NEW TRADITIONAL Josh Hildreth of Josh Hildreth Interiors kept a traditional Bethesda dining room fresh with eclectic antiques and a decorative wall finish. “I often prefer decorative finishes to wallpaper because you can tweak them to specific lighting conditions ,” he says. Tawny beige walls complement a painting by Philip Morsberger and Penny Morrison drapes by Everett Design, Inc. Photo: Kip Dawkins
WINDOW SEAT Shannon Bieter of Interiors by Shannon Bieter made a statement in a Potomac breakfast nook with a banquette upholstered in Kravet fabric. She dressed up the space with a Chelsea House mirror. “I tend to go with bigger accessories and don’t over-decorate,” notes Bieter. Photo & Styling: Stylish Productions
WELCOME HOME Contractor Scott Taylor asked Christie Leu to update his Rockville home. The designer, principal of Christie Leu Interiors, selected a brighter palette, enlivening the entry door with Benjamin Moore’s Patriot Blue. “Painting a front door in a contrasting color takes relatively little time, money and effort for huge impact,” says Leu. Photo: Stacy Zarin Goldberg
KID-FRIENDLY FABRIC Sharon Kleinman of Transitions by Sharon Kleinman is a big fan of performance fabrics. “The industry has made great strides in producing luxurious yet durable velvets, wovens, faux leathers, linens and jacquards that are easy to maintain, stain- and sun-resistant and environmentally safe,” she says. Pictured: KravetArmor fabric; kravet.com.
SUITE DREAMS Mike Molesky, principal of Michael Molesky Interior Design, is smitten by Vanguard’s Dune Nightstand. “Its clean lines, angled edges and white-bronze feet make it a stand-out,” he says. “It comes with either an abaca-wrapped or white-bronze pull.” vanguardfurniture.com
SCULPTED SILHOUETTE The Charming Chair recently caught the eye of Jamie Merida, principal of Jamie Merida Interiors. “I love the exposed silhouette of this piece designed by Peter Jacobs for Wesley Hall,” he enthuses. “It’s elegant and traditional, yet fresh and current at the same time.” wesleyhall.com
“Ralph Lauren’s sophisticated Karlie Large Hanging Shade chandelier is on point with the current trend of brown leather and brass combinations. It’s timeless. ” —Cathy Purple Cherry, AIA, LEED, AP, CAS, Purple Cherry Architects
RIVER VIEW Jodi Macklin of Jodi Macklin Interior Design floated a low-slung Holly Hunt chaise near the windows of a Georgetown condo overlooking the Potomac. Ethereal sheers fabricated by Everett Design, Inc., don’t distract from the panoramic views. Says Macklin, “We love sheer drapery panels to add softness to vast amounts of glass.” Photo: Gordon Beall
ALL THE TRIMMINGS Navy-blue accents lend punch to a neutral Annapolis bedroom conceived by Gina Fitzsimmons of Fitzsimmons Design. She enhanced fabrics and drapes with playful trim, from Vern Yip navy banding on pillow shams to nail head by Fabricut. “Whether it’s embroidered banding, brushed fringe or cording,” Fitzsimmons avers, “it’s all in the details.” Photos: Gwin Hunt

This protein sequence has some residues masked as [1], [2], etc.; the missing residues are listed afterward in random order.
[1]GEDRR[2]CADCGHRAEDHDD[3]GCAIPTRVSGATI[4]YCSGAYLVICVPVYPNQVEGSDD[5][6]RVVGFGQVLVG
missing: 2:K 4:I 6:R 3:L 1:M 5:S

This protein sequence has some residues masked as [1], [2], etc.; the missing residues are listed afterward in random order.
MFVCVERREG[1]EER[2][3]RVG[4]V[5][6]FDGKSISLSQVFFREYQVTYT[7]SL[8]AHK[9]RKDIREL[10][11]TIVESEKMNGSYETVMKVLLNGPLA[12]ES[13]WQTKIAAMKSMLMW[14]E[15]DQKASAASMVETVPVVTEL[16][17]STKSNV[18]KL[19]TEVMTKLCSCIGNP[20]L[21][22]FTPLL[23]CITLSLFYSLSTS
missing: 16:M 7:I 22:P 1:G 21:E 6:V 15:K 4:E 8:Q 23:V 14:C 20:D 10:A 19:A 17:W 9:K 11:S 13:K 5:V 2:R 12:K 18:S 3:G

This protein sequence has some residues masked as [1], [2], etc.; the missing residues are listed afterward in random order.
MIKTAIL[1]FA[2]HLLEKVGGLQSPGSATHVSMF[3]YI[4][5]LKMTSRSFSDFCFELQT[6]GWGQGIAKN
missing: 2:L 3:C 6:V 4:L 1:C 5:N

DISAPPEARING ACT Bonnie Ammon, Allied ASID, of Bonnie Ammon Interiors, has fallen for Forbes & Lomax’s transparent light-switch plates featuring simple metal toggles. “They allow a room to shine without an ugly switch in the middle of the wall,” she notes. “They’re the final jewel that finishes a space.” forbesandlomax.com
HIDDEN GEM Charlene Kennerknecht of MONARCH got creative with a dark basement in Alexandria. “We used reverse psychology,” she recalls. “Instead of trying to lighten the space, we chose wood and stone to make it warm, hidden and wonderful.” Matching A. Rudin loveseats and sconces by Gregorius | Pineo flank the fireplace. Photo: Lydia Cutter
DRAMATIC EFFECT Designer Kori Keyser, ASID, of Keyser Interiors, Inc., reports that her current go-to wall-covering collection is Phillip Jeffries’ Metallic Ombre II. ”It adds drama and elegance to a space,” she says. “I just used the Pewter colorway in a powder room and it looks amazing.” Pictured: Metallic Ombre II Gold; phillipjeffries.com
ROOM TO BREATHE Designer Paul Corrie, who curates vintage finds such as the 1920s French side tables (above) through his own PCI Home Collection, advises clients to combine antiques judiciously. In a recent project brimming with family heirlooms (right), he says, “I focused on the scale of the furniture and what I call the ‘breathability factor’ to make the space feel fresh and open.” Left: Denis Largeron
MOODY BLUES Barbara Hawthorn of Barbara Hawthorn Interiors, Ltd., sounded vibrant blue notes in a chic Bethesda pool house, with antique glassware on a Plexi-Craft bar cart and a Blue Agate Caesarstone countertop. “Blue is always a favorite,” Hawthorn observes. “It has timeless appeal, evoking both sky and water.” Photos: Kenneth M. Wyner
Interior designers know where to shop.
We asked for favorite off-the-radar sources where they discover furnishings and accessories beyond the ordinary.
“EVOLUTION HOME in Alexandria is off the beaten path, but has an enormous amount of inventory to select from in all types of design styles and looks. You’ll even find pieces worth your while to refurbish.” —Lynda Griffin, IDDP, IDS, ASID, Creative Interior Designs
“I love the selection of European antiques, hard-to-find traditional accessories and beautiful artwork at THE SHAGGY RAM in Middleburg. I treated myself to a set of antique, hand-painted French dessert plates recently.” —Andrea Houck, ASID, IFDA, A. Houck Designs, Inc.
“My favorite DC source for antiques is FRANK MILWEE in Georgetown. Whenever I go shopping for a client there, I get a history lesson, which makes me appreciate each piece so much more—and in turn makes each piece special to my clients.” —Elizabeth Gill, Elizabeth Gill Interiors
“DOMAIN BY LAURA HODGES STUDIO in Catonsville, Maryland, carries an array of unique pieces that will brighten up anyone’s home, no matter the style. It is a treasure trove of good finds!” —Dennese Guadeloupe Rojas, Interiors by Design, LLC